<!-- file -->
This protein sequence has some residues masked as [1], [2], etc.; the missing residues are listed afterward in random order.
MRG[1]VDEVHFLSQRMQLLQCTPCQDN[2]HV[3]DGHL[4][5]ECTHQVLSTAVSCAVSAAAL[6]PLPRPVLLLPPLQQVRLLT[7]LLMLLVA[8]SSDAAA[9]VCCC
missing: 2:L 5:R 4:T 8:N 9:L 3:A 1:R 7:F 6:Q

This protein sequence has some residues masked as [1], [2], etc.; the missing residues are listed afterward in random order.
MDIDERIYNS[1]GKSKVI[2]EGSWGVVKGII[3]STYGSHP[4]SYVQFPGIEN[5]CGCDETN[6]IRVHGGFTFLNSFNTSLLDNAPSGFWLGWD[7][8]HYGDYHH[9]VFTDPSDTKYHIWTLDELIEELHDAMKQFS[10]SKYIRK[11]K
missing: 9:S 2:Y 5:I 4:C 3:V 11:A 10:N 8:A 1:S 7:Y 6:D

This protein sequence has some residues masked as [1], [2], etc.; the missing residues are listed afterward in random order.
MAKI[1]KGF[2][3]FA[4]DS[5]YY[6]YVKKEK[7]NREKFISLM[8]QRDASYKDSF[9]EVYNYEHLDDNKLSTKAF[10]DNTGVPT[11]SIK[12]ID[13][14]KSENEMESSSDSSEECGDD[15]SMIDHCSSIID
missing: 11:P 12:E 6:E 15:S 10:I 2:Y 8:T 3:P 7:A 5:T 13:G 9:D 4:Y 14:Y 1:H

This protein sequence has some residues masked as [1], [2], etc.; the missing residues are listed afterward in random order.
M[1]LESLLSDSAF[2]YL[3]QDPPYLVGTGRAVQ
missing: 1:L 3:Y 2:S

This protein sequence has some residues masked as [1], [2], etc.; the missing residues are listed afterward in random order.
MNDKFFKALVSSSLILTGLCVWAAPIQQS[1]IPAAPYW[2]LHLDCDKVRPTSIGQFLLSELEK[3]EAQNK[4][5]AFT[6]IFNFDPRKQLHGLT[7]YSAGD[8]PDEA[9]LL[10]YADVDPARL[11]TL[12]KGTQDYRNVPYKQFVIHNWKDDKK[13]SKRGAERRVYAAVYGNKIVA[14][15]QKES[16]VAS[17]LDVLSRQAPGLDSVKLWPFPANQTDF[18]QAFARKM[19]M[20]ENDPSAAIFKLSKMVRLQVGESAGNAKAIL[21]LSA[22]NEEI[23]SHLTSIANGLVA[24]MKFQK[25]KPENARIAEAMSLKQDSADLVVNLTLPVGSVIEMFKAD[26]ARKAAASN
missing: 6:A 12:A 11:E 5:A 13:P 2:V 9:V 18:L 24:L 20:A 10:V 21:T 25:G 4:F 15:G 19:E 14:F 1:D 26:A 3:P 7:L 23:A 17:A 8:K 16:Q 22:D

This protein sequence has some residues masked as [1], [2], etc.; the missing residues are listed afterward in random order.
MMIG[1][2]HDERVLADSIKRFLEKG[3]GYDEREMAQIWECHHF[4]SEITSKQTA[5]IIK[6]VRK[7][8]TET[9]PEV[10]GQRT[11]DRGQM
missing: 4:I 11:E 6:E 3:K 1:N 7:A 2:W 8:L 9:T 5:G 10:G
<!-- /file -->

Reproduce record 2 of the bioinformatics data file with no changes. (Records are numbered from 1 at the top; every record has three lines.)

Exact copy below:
This protein sequence has some residues masked as [1], [2], etc.; the missing residues are listed afterward in random order.
MDIDERIYNS[1]GKSKVI[2]EGSWGVVKGII[3]STYGSHP[4]SYVQFPGIEN[5]CGCDETN[6]IRVHGGFTFLNSFNTSLLDNAPSGFWLGWD[7][8]HYGDYHH[9]VFTDPSDTKYHIWTLDELIEELHDAMKQFS[10]SKYIRK[11]K
missing: 9:S 2:Y 5:I 4:C 3:V 11:A 10:N 8:A 1:S 7:Y 6:D